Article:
Court refuses Meechaiel Criner’s appeal in Haruka Weiser murder case

Brooke Ontiveros

The Texas Court of Criminal Appeals refused an appeal Wednesday from Meechaiel Criner, who was convicted of capital murder in 2018 for killing UT student Haruka Weiser in 2016. 

Criner, who represented himself in the appeal, asked the Court of Criminal Appeals, the top criminal court in the state, to review the district court judgment, according to court records. Criner’s appeal argued that his life sentence is unconstitutional, the district court’s judgment contained an error and the district court erred by denying his motion to suppress evidence and by denying him a new trial. The court decides which appeals it will hear.

According to the appeal, the district court erred when it denied his motion to suppress evidence found in a trash can, where police placed Criner’s belongings before transporting him to a homeless shelter. According to the opinion from a November ruling by the 3rd Court of Appeals, police found a portion of a partially burned Doc Marten boot, a black turtleneck and black pants that all resembled the clothes Weiser was last seen wearing. Inside the sweater was a receipt with Weiser’s name on it, according to the opinion. 

Criner claimed this was an unreasonable search and seizure, according to the opinion. The district court denied this request.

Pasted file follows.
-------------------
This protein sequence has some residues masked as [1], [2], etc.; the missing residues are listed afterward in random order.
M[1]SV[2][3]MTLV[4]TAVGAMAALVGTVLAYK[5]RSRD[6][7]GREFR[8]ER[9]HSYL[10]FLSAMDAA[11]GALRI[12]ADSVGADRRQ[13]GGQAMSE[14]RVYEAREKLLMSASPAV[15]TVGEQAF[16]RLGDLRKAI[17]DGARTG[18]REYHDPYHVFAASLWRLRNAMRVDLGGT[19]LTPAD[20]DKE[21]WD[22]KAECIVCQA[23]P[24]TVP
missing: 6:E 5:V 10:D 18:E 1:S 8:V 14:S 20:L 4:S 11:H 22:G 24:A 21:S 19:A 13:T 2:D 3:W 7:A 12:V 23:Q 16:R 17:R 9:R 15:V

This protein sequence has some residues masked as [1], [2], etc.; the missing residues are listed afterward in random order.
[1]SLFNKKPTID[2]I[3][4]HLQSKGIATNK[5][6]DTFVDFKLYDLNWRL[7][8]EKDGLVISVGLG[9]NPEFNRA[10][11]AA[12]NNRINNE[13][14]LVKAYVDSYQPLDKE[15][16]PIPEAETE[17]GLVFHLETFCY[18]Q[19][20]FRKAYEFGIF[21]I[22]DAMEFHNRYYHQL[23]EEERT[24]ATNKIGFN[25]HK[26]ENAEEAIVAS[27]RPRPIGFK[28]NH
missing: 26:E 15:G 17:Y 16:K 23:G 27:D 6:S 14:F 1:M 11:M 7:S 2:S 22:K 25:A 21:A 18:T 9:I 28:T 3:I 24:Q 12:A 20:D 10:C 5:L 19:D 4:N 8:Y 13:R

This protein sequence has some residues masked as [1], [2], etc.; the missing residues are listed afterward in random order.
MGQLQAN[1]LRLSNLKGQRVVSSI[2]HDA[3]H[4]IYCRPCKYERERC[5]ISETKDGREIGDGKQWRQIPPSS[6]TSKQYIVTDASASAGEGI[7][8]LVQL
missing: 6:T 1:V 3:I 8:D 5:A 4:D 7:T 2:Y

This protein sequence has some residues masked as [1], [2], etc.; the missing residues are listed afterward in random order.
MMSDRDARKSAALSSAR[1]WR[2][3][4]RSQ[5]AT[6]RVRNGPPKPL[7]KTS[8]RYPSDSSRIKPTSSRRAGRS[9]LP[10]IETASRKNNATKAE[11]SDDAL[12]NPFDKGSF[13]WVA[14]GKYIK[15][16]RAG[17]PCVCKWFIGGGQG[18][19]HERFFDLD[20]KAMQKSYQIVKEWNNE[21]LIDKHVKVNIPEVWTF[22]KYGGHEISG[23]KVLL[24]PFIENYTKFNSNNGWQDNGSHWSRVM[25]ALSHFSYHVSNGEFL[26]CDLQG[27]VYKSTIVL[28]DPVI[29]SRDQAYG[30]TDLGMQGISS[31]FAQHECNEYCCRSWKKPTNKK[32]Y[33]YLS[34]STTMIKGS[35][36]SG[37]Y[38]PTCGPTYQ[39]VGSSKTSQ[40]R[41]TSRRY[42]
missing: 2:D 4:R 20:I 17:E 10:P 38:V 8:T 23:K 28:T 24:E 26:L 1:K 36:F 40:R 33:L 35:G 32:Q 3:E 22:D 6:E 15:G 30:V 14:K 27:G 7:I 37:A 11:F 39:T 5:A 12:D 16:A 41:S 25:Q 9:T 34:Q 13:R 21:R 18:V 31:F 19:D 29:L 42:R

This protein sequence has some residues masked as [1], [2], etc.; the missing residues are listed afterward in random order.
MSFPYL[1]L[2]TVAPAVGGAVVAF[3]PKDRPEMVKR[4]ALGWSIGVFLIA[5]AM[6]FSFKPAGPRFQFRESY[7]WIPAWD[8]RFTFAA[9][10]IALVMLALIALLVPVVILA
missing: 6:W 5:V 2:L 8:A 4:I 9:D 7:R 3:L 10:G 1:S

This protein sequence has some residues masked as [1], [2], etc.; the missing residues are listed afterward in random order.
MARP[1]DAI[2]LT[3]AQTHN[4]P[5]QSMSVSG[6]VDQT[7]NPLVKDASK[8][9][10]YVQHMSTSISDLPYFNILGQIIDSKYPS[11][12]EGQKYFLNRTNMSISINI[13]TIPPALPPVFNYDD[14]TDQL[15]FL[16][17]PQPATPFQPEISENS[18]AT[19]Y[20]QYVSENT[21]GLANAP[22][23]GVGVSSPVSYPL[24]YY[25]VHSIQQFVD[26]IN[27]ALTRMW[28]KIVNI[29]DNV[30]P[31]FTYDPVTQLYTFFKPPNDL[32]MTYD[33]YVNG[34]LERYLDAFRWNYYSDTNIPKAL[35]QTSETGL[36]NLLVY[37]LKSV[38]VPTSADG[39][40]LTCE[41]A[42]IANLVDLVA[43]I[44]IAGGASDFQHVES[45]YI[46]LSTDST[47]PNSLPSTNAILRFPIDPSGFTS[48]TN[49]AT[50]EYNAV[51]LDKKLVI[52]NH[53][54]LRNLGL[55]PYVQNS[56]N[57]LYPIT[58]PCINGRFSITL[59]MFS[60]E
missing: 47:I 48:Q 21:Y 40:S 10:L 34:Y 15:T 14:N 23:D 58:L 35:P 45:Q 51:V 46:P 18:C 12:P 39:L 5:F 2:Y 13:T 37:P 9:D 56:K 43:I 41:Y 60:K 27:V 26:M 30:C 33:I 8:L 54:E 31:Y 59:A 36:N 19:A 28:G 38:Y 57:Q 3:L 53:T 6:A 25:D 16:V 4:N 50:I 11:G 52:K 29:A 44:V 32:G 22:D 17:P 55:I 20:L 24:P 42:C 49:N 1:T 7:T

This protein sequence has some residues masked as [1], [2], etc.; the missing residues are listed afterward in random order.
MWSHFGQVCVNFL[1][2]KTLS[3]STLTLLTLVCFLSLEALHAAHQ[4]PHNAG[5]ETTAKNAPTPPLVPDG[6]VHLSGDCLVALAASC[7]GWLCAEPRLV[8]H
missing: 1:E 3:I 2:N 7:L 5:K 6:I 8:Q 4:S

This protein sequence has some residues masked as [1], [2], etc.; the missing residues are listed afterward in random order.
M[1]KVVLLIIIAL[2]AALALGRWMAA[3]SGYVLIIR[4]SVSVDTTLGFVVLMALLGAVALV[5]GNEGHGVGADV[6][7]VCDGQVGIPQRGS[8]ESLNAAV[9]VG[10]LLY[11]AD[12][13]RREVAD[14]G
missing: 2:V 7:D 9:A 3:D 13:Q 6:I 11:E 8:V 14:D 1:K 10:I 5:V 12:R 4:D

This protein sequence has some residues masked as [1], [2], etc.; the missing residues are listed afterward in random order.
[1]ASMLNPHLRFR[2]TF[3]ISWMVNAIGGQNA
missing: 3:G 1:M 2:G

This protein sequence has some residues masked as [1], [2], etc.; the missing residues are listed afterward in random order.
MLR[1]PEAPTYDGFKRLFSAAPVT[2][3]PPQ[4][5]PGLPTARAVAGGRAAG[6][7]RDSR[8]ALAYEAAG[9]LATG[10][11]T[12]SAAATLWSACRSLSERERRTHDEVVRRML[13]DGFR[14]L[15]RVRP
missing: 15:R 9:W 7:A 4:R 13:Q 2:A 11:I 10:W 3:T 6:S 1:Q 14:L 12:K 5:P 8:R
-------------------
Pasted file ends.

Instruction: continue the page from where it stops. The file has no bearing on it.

“A defendant must demonstrate that he personally has an expectation of privacy in the place searched, and that his expectation is reasonable,” said the opinion.

Criner also claimed the life sentence with the possibility of parole he received was unconstitutional.

“‘An automatic sentence of life with the possibility of parole after 40 years imprisonment for a juvenile offender convicted of capital murder violates the Eighth Amendment of the United States Constitution, which prohibits the imposition of ‘cruel and unusual punishments,’’” said the opinion. 

The appeal cited a U.S. Supreme Court decision that ruled life without the possibility of parole as unconstitutional. The Court cited a case in Texas that made life with the possibility of parole constitutional for minors, according to the opinion.

According to the opinion, Criner argued a clerical error was made in his sentencing where the Court did not specify if he will be eligible for parole.

The district court acknowledged this issue and modified the judgment to show the possibility of parole, according to the opinion.

Criner filed a motion for a new trial after alleging he discovered new evidence, according to the opinion. The district court denied this motion because it did not fulfill the final requirement necessary to give Criner a new trial: Even if the evidence were true, it would have to result in a different outcome of the trial, according to the opinion. 

The Court of Criminal Appeals determined these issues did not fall under any of the six predetermined reasons to grant review, according to the appeal. 

“On this day, the Appellant’s Pro Se petition for discretionary review has been refused,” the notice reads.